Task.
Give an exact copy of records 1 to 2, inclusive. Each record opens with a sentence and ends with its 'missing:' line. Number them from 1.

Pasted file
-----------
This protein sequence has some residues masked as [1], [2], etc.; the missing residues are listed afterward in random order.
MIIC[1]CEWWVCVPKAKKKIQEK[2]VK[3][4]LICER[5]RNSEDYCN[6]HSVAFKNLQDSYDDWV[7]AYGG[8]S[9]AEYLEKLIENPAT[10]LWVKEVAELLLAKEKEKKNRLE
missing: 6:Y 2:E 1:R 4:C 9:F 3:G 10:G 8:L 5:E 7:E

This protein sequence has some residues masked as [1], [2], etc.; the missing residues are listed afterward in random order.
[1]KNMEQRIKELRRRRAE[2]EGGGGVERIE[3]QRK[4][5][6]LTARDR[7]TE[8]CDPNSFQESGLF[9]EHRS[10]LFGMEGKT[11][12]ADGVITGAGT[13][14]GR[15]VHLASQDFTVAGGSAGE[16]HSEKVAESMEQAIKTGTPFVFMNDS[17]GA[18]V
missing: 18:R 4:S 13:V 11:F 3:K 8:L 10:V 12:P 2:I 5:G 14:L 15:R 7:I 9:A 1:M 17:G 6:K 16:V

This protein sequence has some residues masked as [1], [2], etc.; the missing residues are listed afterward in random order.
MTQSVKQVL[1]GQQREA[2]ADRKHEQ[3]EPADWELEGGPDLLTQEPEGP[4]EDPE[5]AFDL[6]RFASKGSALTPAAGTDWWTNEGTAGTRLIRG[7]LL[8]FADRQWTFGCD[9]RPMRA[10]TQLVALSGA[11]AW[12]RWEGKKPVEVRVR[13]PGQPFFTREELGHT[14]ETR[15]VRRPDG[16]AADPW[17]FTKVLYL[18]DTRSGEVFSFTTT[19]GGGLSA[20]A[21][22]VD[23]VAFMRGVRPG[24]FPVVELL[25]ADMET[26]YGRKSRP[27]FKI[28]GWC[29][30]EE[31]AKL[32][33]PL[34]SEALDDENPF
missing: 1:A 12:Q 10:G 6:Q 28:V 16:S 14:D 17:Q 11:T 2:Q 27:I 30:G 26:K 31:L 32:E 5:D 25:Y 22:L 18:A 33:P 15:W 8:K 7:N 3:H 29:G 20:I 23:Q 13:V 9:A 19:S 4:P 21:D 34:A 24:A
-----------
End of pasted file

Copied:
This protein sequence has some residues masked as [1], [2], etc.; the missing residues are listed afterward in random order.
MIIC[1]CEWWVCVPKAKKKIQEK[2]VK[3][4]LICER[5]RNSEDYCN[6]HSVAFKNLQDSYDDWV[7]AYGG[8]S[9]AEYLEKLIENPAT[10]LWVKEVAELLLAKEKEKKNRLE
missing: 6:Y 2:E 1:R 4:C 9:F 3:G 10:G 8:L 5:E 7:E

This protein sequence has some residues masked as [1], [2], etc.; the missing residues are listed afterward in random order.
[1]KNMEQRIKELRRRRAE[2]EGGGGVERIE[3]QRK[4][5][6]LTARDR[7]TE[8]CDPNSFQESGLF[9]EHRS[10]LFGMEGKT[11][12]ADGVITGAGT[13][14]GR[15]VHLASQDFTVAGGSAGE[16]HSEKVAESMEQAIKTGTPFVFMNDS[17]GA[18]V
missing: 18:R 4:S 13:V 11:F 3:K 8:L 10:V 12:P 2:I 5:G 14:L 15:R 7:I 9:A 1:M 17:G 6:K 16:V